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How the Fisk Jubilee Singers Became an International Sensation: An Interview With Tazewell Thompson

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Jubilee at Arena Stage in Washington, D.C.

In April of 1873, during their first global tour, the Fisk Jubilee Singers were summoned to a smallish room in Buckingham Palace to perform a handful of spirituals for Queen Victoria. It was a landmark moment for the group, and the Queen readily requested certain tunes by name, including “Swing Low, Sweet Chariot,” “Did the Lord Deliver Daniel,” and “Go Down Moses.” Yet charmed as she was by the singers’ performance, it wasn’t the songs that struck her most forcibly. As Ella Sheppard, one of the group’s leaders, recorded in her diary, the Queen was transfixed by the singers’ variety of skin tones. “Tell the dark-skinned one to step forward,” the Queen is reported to have said to an attendant. Jennie Jackson, the singer in question, dutifully stepped forward, and Queen Victoria raised her eyeglass to inspect Jennie further.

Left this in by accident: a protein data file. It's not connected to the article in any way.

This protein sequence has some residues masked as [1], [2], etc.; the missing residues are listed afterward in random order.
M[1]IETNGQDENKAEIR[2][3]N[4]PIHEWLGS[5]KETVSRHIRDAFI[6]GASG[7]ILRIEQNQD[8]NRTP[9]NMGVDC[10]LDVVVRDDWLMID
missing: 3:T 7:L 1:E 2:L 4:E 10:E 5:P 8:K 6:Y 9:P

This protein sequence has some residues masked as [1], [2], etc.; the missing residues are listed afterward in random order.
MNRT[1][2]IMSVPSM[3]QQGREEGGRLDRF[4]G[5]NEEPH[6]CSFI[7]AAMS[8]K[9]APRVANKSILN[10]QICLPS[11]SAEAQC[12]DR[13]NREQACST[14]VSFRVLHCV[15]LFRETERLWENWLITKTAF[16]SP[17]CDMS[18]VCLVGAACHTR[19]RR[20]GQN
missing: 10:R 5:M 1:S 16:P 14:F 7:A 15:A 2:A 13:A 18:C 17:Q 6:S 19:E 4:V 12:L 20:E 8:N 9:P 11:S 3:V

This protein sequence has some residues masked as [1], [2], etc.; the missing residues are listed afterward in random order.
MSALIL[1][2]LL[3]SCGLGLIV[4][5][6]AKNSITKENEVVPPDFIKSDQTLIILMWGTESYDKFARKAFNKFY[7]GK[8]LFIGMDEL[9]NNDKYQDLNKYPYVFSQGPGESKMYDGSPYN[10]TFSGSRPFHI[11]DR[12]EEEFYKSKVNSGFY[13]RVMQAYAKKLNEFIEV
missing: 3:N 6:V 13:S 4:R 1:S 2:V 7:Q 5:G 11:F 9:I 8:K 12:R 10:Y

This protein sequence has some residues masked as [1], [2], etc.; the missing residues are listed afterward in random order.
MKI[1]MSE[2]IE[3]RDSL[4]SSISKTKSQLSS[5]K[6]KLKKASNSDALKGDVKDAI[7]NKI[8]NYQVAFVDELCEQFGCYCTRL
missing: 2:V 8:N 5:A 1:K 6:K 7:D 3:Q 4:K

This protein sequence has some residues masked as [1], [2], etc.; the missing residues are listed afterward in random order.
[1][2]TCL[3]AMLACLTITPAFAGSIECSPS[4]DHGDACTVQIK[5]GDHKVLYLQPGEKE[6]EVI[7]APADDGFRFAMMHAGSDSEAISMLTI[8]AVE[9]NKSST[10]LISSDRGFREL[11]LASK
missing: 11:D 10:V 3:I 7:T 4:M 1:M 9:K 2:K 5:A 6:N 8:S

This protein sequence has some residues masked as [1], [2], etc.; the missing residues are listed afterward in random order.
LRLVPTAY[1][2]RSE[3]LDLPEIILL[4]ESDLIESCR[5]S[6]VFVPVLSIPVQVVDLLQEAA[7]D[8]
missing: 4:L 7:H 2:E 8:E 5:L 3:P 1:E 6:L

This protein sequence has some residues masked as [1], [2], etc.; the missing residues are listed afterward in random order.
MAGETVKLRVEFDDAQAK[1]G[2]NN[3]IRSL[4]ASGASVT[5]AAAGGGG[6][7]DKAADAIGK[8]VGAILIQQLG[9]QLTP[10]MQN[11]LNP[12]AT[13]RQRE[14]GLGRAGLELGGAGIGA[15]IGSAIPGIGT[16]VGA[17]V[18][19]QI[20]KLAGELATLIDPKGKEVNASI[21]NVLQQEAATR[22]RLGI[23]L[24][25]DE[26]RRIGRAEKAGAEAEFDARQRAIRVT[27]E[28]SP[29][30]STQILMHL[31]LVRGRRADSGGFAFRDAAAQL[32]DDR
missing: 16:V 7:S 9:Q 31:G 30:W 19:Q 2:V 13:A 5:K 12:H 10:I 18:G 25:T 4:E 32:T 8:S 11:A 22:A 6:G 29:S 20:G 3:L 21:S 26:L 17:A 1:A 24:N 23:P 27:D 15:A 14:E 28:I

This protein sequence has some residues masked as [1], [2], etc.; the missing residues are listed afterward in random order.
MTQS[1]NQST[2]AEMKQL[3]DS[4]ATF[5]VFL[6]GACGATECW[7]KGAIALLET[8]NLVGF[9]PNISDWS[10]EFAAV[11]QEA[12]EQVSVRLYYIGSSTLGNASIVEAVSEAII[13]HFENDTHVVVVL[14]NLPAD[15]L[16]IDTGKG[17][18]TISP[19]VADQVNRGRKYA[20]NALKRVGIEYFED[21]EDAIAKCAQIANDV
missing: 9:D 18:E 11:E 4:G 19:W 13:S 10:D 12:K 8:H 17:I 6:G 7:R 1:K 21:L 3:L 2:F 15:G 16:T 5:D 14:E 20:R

The scene serves as an important set piece in Jubilee, the latest original work by playwright, director, and producer Tazewell Thompson, running through June 9th at the Arena Stage in Washington, D.C. Indeed, under the Olympian gaze of Queen Victoria, the audience comes to feel scrutinized as well.

Jubilee is Thompson’s song-driven celebration of the original Fisk Jubilee Singers. It offers a condensed biography of the group, beginning with its founding at Fisk University in Nashville, Tennessee, where part of the grounds sat on a former slavers’ keep; early classes at the school scrounged funds by selling for scrap metal the various slaving instruments—chains, manacles, muzzles, iron masks, spiked neck collars—that they’d discovered in the earth. “Turning the instruments of our enslavement into the agencies of liberation,” as Sheppard puts it in Thompson’s script. The show follows the singers through their three major tours in the 1870s, as they broke some color barriers and encountered others that were less easily broken. Queen Victoria, for example, commissioned a painting of the group after they sang for her, but, as Thompson makes clear, the Queen was less interested in their artistic achievements than in their exotic appearance.

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